Road Tolls Will Drive Fleet Costs Up, Says ACFO

Government must discuss congestion charging with fleet community

Fears that motoring and administration costs for the business driving community will increase significantly under Government congestion charging plans have been expressed by ACFO.

And, while broadly in favour of Government measures to ease traffic congestion, ACFO, the UK’s leading organisation representing car and van fleet operators, says Transport Secretary Alistair Darling must focus on ‘business reality’ and not let the views of academics hold sway.

ACFO, also says, that just because it can be easily targeted, the fleet community must not bear the brunt of the huge infrastructure costs of establishing the nationwide pay-as-you-drive plan promoted by Mr Darling this week and first outlined in the ‘Road Pricing Feasibility Study’ report to the Transport Secretary published in July last year.

ACFO represents more than 800 fleet operators who are collectively responsible for running more than 650,000 vehicles. Director Stewart Whyte said: ‘ACFO generally welcomes this latest Government acknowledgement that radical action must be taken to beat traffic gridlock.

‘But, it is vital that Mr Darling and his colleagues listen very carefully to the views of the fleet community. The fleet and business communities buy the majority of new cars and vans in the UK and typically drive higher mileages than private motorists. Therefore, the businesses which we represent must play a huge role in the discussion going forward.’

The Government’s plans for congestion charging at rates varying from 2.5p to £1.34 per mile would result in a reduction or possible axing of Vehicle Excise Duty and fuel duty.

Mr Whyte said: ‘While the Government says congestion charging will be revenue neutral there are bound to be winners and losers in any new system. ACFO fears that fleets will almost certainly be worse off as a result of both the tax change and the undoubted rise in administration costs.’

He added: ‘Dealing with the revised expenses claims from drivers will have a massive impact of the administration costs of all companies who rely on staff to drive, particularly in respect of employees who currently claim business mileage. Checking individual drivers’ direct debits will be time consuming in the extreme.’

Although any congestion charging plan could be up to 15 years away Mr Whyte warned: ‘Establishing such a scheme will cost hundreds of millions of pounds in infrastructure and software developments. We already have thousands of uninsured cars on the roads, thousands of motorists who flout VED and thousands of people who take to the roads but who don’t have a driving licence. How does the Government intend to make these people pay-as-they-drive?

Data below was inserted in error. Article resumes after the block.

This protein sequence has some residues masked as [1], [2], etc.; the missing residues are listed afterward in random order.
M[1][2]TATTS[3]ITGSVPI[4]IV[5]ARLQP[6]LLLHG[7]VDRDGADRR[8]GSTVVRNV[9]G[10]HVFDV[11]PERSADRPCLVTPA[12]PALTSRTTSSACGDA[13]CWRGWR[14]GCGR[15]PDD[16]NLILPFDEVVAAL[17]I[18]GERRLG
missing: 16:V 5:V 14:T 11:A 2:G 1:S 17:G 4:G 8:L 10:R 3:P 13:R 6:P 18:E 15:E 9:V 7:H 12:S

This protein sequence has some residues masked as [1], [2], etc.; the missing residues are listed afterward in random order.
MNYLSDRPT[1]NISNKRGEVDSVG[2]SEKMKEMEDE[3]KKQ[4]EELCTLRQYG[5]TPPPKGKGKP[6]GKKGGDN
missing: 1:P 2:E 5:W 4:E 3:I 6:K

‘We are also concerned about the impact on the DVLA systems: the current VED arrangements have been built to keep the vehicle register up to date to help reduce evasion and to improve anti-crime initiatives. Removing VED costs would leave this vital aspect vulnerable. How will that fit into the overall road tolling system?

‘The Government has already recognised that in general fleet cars and vans and employees’ own cars used on work-related journeys are highly compliant with all legislation and the fleet industry should not be penalised for being law abiding. Fleets must not be targeted as a cash-cow to help fund development and transition costs of the new system. And, because businesses buy the majority of new vehicles in the UK, the technology can be easily fitted - how will the Government tackle the fitment of technology to older vehicles?’

He added: ‘The price for being easily-targeted should be a discount on road toll mileage rates.’

Mr Whyte concluded: ‘ACFO is not asking for unique or exceptional treatment on behalf of its members in respect of the road pricing debate. We are merely pointing out the practical reality of a system that the academics probably do not understand in its details. It is therefore vital that ACFO is involved in all the discussions with Mr Darling and his colleagues.’

8 June 2005 Staff
 
 

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